Centre for Human Rights urges Angola to immediately and impartially investigate unlawful killing

Posted on August 23, 2016

The Centre for Human Rights (CHR) in the Faculty of Law at the University of Pretoria is saddened by the fatal shooting of 14-year-old Rufino Antonio by members of the Angolan military police during a peaceful protest in Luanda on 6 August 2016.

The peaceful protests, organised by local residents in response to planned demolition for commercial and industrial purposes by the Luanda-Bengo Special Economic Zone, turned violent when members of the military police opened fire on unarmed protesters, killing the young Rufino.

The deployment of military police to peaceful protests brings to light not only the continued and ongoing, systematic failure of Angolan state institutions to deal with legitimate human rights concerns, but also the unnecessary and inappropriate use of force by security services. Recently, security services have brutally clamped down on peaceful gatherings. Many are arrested and detained for gathering in public places without the consent of the provincial government.

Despite the 2010 Angolan Constitution protecting freedom of expression and speech in article 40 and freedom of assembly of persons in article 47, security forces have been known to impede exercise of these rights, thereby violating the law. Angola is a party to the International Covenant on Civil and Political Rights, the African Charter on Human and Peoples’ Rights, and other international and regional instruments. Angola is therefore bound by both international and national law to respect the rights of persons to conduct peaceful protests.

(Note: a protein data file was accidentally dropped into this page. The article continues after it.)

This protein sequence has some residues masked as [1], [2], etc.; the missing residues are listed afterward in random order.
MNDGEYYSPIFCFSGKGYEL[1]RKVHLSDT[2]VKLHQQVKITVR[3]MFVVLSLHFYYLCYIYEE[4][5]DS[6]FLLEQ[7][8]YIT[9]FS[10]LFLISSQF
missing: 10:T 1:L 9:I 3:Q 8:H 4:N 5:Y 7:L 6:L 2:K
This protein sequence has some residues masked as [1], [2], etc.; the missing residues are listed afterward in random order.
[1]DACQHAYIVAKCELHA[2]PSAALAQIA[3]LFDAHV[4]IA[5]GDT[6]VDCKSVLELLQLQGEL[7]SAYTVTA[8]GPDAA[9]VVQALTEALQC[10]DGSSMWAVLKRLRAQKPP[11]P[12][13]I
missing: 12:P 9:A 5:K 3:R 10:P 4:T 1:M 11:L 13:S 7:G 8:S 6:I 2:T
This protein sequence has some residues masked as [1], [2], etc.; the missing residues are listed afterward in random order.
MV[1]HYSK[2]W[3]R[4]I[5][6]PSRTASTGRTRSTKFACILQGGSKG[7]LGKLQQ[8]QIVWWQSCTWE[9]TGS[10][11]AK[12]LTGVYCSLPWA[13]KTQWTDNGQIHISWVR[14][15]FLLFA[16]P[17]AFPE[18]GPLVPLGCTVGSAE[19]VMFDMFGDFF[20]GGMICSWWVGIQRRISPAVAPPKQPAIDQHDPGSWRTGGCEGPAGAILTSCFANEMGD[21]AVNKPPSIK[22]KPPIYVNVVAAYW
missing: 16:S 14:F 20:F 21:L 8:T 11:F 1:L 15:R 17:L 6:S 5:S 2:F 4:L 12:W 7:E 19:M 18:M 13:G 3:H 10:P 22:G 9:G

The unprecedented level of protest action in Angola precipitated by the crash in the oil markets brings to the surface wider concerns of the general human rights conditions in that country.

In light of this event, the Centre for Human Rights urges Angola to:

  • comply with its international human rights obligations,
  • immediately and impartially investigate and punish those responsible,
  • work towards creating spaces for the free exchange of ideas without fear, and
  • uphold its commitment to the values and fundamental principles of a democratic state based on the rule of law, pluralism of political expression and organisation as enshrined within the 2010 Angolan Constitution.

The Centre also calls upon the African Commission on Human and Peoples’ Rights to play a more active role in ensuring Angola abides by its obligations under the African Charter, and to include issues raised here in its scheduled mission to Angola.


For more information, please contact:

Mr Eduardo Kapapelo
Centre for Human Rights
University of Pretoria
Tel: +27 (0) 12 420 5408


- Author Centre for Human Rights

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